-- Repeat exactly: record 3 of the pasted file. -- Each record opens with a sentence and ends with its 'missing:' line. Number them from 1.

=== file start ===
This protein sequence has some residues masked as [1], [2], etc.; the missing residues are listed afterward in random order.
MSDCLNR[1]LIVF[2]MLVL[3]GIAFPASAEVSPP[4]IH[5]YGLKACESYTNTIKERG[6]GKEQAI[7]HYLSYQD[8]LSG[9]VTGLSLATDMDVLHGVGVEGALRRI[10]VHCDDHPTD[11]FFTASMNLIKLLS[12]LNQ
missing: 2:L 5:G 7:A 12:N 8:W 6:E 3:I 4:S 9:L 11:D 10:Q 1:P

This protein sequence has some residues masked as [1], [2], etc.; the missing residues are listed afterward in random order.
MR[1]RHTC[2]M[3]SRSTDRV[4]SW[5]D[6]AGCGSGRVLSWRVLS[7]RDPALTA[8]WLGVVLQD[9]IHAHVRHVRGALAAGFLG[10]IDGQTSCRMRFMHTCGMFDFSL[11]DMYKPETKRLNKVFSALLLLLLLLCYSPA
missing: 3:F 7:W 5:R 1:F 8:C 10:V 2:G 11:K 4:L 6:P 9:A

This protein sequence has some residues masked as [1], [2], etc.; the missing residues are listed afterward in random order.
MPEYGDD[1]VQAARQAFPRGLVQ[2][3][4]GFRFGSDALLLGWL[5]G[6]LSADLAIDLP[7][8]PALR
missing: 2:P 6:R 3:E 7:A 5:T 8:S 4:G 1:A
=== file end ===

This protein sequence has some residues masked as [1], [2], etc.; the missing residues are listed afterward in random order.
MPEYGDD[1]VQAARQAFPRGLVQ[2][3][4]GFRFGSDALLLGWL[5]G[6]LSADLAIDLP[7][8]PALR
missing: 2:P 6:R 3:E 7:A 5:T 8:S 4:G 1:A